There have been a number of interesting tactical trends at the World Cup(2018), and one of them is the general absence of two man striking teams. Edinson Cavani and Luiz Suarez of Uruguay constitute probably the only pure team of two strikers in the tournament. While 4-4-2 has made something of a comeback from its heyday at the standard tactic in football well in to the 2000s, this is largely as a defensive measure. The 4-4-2 allows two compact banks of four for defence, as shown by Iceland, Burnley, or Athletico Madrid, and gives good coverage of the whole pitch. However, many of these 4-4-2s are more like 4-4-1-1s, with one genuine striker, and a shadow striker or attacking midfielder playing off them. Increases in pressing and the fitness of teams meant that withdrawing a second striker to more of a play-maker role makes sense, because it increases a team’s defensive solidity. This means that while the low block looks like there are two men playing up top, only one of them is a genuine striker. The other player is there to provide a creative transition from the low block, to carry the ball into wide areas on the counter and look for the ‘genuine’ striker, and fill back in midfield if required.
Of course, many teams only use one striker anyway. The 4-2-3-1 is still very popular, even if its limitations against low blocks have been exposed at this World Cup, as has its reliance on a really good, energetic, and tactically aware defensive midfielder in the double pivot. 4-2-3-1 gives teams a variety of attacking options, and only requires one striker who can hold the ball up to bring others in or, in the case of Timo Werner at Germany, run beyond the playmaker. The three playing behind are there to create and cut inside, and so while they get into striking positions, generally they are not strikers. There is the odd exception, like Mario Mandzukic playing wide at Juventus, but these are rare and don’t generally imitate the two-man striking team. This system is supposed to give greater defensive solidity, too, as the attacking three can fall back into a 4-4-1-1 or a 4-5-1 easily. These same considerations apply to a lot of three-man defensive line teams. The 3-4-3 uses one striker and two wide players; the 3-5-2 can have two pure strikers, but generally tends to see at least one dropping off to play more as an attacking midfielder.
A good example is England’s fluid 3-5-2, which effectively sees one ‘pure’ striker, Harry Kane, playing with Raheem Sterling, who drifts wide or drops off, ahead of two attack-minded midfielders. The aim is to create space through movement, or to create overloads between the lines to allow quick exchanges and putting players through on goal. This movement, as well as the defensive considerations of more players who can drop off, is the key.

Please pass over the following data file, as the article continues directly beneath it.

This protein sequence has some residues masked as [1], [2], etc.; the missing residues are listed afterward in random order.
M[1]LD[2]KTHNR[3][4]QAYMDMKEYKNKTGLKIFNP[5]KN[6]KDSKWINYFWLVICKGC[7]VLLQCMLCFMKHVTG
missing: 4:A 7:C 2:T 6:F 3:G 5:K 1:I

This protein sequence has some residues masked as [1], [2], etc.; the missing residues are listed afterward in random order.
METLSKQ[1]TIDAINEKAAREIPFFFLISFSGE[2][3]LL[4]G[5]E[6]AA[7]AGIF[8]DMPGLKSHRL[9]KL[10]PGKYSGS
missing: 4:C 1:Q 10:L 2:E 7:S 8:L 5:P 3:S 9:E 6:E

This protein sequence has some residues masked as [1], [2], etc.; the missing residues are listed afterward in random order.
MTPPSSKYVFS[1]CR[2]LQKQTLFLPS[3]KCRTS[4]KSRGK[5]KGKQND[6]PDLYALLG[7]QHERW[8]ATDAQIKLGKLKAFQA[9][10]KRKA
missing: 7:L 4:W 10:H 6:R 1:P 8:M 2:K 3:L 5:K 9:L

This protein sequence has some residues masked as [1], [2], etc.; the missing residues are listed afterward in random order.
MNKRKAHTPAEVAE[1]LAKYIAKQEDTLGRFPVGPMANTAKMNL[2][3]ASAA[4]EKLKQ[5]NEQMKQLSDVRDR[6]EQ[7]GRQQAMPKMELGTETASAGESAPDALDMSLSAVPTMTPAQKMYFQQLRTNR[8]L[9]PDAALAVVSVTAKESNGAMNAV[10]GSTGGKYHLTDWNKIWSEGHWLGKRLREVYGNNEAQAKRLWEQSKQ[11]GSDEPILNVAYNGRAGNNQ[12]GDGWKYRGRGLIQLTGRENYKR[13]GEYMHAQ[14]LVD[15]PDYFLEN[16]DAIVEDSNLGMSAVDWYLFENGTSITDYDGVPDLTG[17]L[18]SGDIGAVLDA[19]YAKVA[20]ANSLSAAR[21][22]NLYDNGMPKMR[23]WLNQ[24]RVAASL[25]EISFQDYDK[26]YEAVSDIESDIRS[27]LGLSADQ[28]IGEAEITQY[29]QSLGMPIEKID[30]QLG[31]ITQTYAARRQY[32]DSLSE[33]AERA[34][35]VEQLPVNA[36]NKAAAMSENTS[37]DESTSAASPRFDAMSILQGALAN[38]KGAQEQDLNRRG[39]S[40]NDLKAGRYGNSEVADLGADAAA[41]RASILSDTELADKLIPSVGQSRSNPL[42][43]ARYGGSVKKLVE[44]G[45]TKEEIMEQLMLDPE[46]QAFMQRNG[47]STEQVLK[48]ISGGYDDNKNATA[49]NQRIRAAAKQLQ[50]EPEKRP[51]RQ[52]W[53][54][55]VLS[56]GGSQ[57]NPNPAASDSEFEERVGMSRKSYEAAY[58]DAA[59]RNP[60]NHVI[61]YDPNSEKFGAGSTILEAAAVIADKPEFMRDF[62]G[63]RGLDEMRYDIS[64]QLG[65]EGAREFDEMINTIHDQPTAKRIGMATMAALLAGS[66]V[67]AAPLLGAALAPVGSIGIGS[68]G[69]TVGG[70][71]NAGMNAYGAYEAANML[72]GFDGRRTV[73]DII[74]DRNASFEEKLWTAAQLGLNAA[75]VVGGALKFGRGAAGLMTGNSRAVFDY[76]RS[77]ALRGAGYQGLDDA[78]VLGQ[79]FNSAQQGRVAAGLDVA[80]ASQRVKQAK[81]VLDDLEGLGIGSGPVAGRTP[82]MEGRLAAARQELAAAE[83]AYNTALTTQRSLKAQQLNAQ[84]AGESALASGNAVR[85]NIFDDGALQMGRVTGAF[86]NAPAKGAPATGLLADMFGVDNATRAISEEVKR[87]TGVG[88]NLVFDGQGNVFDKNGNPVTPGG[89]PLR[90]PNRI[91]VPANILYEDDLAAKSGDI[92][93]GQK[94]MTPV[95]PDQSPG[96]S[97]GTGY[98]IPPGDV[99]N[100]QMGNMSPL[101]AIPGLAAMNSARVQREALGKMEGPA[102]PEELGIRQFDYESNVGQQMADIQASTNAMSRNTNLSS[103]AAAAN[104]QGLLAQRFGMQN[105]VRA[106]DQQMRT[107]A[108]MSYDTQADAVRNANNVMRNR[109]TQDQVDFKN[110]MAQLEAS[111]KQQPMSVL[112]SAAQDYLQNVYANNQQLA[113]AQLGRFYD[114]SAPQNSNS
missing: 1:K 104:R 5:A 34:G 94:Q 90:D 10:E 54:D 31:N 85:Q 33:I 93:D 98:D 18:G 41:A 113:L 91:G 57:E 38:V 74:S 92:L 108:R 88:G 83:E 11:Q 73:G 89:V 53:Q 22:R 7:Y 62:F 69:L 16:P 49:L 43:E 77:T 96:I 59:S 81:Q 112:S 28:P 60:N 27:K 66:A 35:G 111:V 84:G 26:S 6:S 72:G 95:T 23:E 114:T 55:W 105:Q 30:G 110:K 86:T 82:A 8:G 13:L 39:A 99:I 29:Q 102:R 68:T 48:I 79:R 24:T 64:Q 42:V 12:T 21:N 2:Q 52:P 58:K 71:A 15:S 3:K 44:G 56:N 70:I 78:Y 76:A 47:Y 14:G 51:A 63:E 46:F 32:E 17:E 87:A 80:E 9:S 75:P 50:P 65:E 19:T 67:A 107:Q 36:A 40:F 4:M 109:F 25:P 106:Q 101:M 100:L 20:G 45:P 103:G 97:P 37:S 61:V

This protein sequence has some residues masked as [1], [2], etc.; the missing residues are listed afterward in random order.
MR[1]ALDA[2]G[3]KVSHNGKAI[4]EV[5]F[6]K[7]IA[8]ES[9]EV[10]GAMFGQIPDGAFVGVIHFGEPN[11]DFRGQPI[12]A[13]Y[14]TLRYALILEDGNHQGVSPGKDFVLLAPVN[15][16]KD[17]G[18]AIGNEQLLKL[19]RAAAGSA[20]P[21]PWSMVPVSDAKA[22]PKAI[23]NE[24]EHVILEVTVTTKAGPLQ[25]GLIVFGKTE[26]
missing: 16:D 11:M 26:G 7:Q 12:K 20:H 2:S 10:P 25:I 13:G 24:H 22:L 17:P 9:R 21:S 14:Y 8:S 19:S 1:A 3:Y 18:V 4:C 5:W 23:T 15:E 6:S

Teams now try to attack by working in the spaces between lines, hence the idea of a false nine striker dropping off and allowing movement from inside forwards towards the goal, and attacking midfielders getting into the box beyond one main striker. Given all that, the reason that Uruguay have persisted successfully with Cavani and Suarez is largely down to their qualities and their extraordinary work-rate, as well as that of the midfield that plays behind them. Oscar Tabarez’s system requires both strikers, it’s rare to have two strikers that can also fit this, and that’s why Uruguay are the exception at the last World Cup and not the norm.
4-4-2 disappearing mostly with trends of 3 man midfielders, the rise of CAMs and CDMs, with GOATs started playing on wings becoming more of scorers instead of assisters, and fullbacks becoming wingers, and with the rise of the world famous False-9 tactics, In traditional football the strikers dons the number 9, however in a formation where the number 9 player didn’t play in the area of the pitch(or the role), he was assigned to, he was no more the “true number 9”, the term “False 9” was coined .
The false 9 is a deeper lying striker, who drifts away from the centre backs into a danger area between the lines, creating uncertainty in the defence about whether to track or stay. While the term was popularised by Pep Guardiola’s use of Lionel Messi in the role with Barcelona and Cesc Fabregas’ similar function for Spain at Euro 2012, the idea that a striker can cause havoc between the lines was ground breaking. The likes of Messi, Hazard and Firmino have all been deployed as 'false nines' at their respective clubs. In the late 2010s, Messi played alongside the likes of Alexis Sanchez and David Villa, who are capable strikers in their own right but positioned as wingers on the team sheet. During those years, Messi would drop deeper down the pitch to link up with Xavi and Andres Iniesta, therefore making defenders confused on who to mark. Typically a winger, Hazard was used as a false nine by Chelsea boss Sarri for home clash with Manchester City during the 2018-19 campaign. It was the first time he chose to play Hazard as a false nine since being appointed Blues manger, and the decision worked as it threw Man City, including Guardiola, off guard. Though he did not have as much possession on the ball, Hazard put in a standout performance, providing assists for both goals. He first delivered the final pass for N'Golo Kante's first strike, and then provided the corner that David Luiz into a goal that enabled Chelsea to seal a 2-0 victory. Liverpool forward Roberto Firmino is another classic example of an ideal false nine, with even the likes of Sergio Aguero having dipped in and out of the false nine role at Man City. It’s really amazing how once used Pep’s most effective tactics is now being used against him and he’s caught off guard, this makes football truly an unpredictable game.